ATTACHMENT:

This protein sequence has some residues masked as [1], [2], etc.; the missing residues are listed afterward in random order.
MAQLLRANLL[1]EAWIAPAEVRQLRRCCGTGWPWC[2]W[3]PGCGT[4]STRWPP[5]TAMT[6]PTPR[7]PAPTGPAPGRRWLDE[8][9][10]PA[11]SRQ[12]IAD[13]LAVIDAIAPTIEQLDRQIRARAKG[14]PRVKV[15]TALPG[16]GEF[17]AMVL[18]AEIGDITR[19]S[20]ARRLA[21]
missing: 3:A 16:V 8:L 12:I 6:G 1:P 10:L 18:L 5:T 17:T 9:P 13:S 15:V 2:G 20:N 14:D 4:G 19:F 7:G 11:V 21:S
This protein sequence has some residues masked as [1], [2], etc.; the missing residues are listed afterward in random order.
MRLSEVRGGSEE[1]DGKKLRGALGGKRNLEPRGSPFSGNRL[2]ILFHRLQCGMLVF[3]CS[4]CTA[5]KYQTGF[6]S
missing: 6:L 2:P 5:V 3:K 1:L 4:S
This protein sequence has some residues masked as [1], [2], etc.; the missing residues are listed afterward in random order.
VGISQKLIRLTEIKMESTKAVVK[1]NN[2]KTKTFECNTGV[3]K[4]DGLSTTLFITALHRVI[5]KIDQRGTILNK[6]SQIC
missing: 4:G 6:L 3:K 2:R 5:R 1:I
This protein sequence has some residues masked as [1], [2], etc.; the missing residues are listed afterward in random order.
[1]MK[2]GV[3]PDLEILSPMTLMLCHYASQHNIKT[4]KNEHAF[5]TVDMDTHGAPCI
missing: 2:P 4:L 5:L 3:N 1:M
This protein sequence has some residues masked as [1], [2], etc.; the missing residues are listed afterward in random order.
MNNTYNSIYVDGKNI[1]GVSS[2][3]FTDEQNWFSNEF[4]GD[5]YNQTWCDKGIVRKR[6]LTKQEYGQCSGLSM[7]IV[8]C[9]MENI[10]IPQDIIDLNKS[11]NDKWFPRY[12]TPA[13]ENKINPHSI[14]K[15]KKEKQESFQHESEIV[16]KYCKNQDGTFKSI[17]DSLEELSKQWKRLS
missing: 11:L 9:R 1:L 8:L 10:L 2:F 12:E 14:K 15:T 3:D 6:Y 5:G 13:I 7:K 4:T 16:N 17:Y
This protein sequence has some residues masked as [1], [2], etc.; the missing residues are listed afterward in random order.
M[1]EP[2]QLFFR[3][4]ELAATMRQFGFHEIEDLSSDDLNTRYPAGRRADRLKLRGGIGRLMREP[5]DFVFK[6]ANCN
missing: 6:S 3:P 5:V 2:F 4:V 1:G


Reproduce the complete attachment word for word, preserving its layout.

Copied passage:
This protein sequence has some residues masked as [1], [2], etc.; the missing residues are listed afterward in random order.
MAQLLRANLL[1]EAWIAPAEVRQLRRCCGTGWPWC[2]W[3]PGCGT[4]STRWPP[5]TAMT[6]PTPR[7]PAPTGPAPGRRWLDE[8][9][10]PA[11]SRQ[12]IAD[13]LAVIDAIAPTIEQLDRQIRARAKG[14]PRVKV[15]TALPG[16]GEF[17]AMVL[18]AEIGDITR[19]S[20]ARRLA[21]
missing: 3:A 16:V 8:L 12:I 6:G 1:P 10:L 18:L 5:T 17:T 9:P 13:S 15:V 2:G 20:N 14:D 4:G 19:F 7:G 11:V 21:S
This protein sequence has some residues masked as [1], [2], etc.; the missing residues are listed afterward in random order.
MRLSEVRGGSEE[1]DGKKLRGALGGKRNLEPRGSPFSGNRL[2]ILFHRLQCGMLVF[3]CS[4]CTA[5]KYQTGF[6]S
missing: 6:L 2:P 5:V 3:K 1:L 4:S
This protein sequence has some residues masked as [1], [2], etc.; the missing residues are listed afterward in random order.
VGISQKLIRLTEIKMESTKAVVK[1]NN[2]KTKTFECNTGV[3]K[4]DGLSTTLFITALHRVI[5]KIDQRGTILNK[6]SQIC
missing: 4:G 6:L 3:K 2:R 5:R 1:I
This protein sequence has some residues masked as [1], [2], etc.; the missing residues are listed afterward in random order.
[1]MK[2]GV[3]PDLEILSPMTLMLCHYASQHNIKT[4]KNEHAF[5]TVDMDTHGAPCI
missing: 2:P 4:L 5:L 3:N 1:M
This protein sequence has some residues masked as [1], [2], etc.; the missing residues are listed afterward in random order.
MNNTYNSIYVDGKNI[1]GVSS[2][3]FTDEQNWFSNEF[4]GD[5]YNQTWCDKGIVRKR[6]LTKQEYGQCSGLSM[7]IV[8]C[9]MENI[10]IPQDIIDLNKS[11]NDKWFPRY[12]TPA[13]ENKINPHSI[14]K[15]KKEKQESFQHESEIV[16]KYCKNQDGTFKSI[17]DSLEELSKQWKRLS
missing: 11:L 9:R 1:L 8:L 10:L 2:F 12:E 14:K 15:T 3:D 6:Y 5:G 13:I 7:K 4:T 16:N 17:Y
This protein sequence has some residues masked as [1], [2], etc.; the missing residues are listed afterward in random order.
M[1]EP[2]QLFFR[3][4]ELAATMRQFGFHEIEDLSSDDLNTRYPAGRRADRLKLRGGIGRLMREP[5]DFVFK[6]ANCN
missing: 6:S 3:P 5:V 2:F 4:V 1:G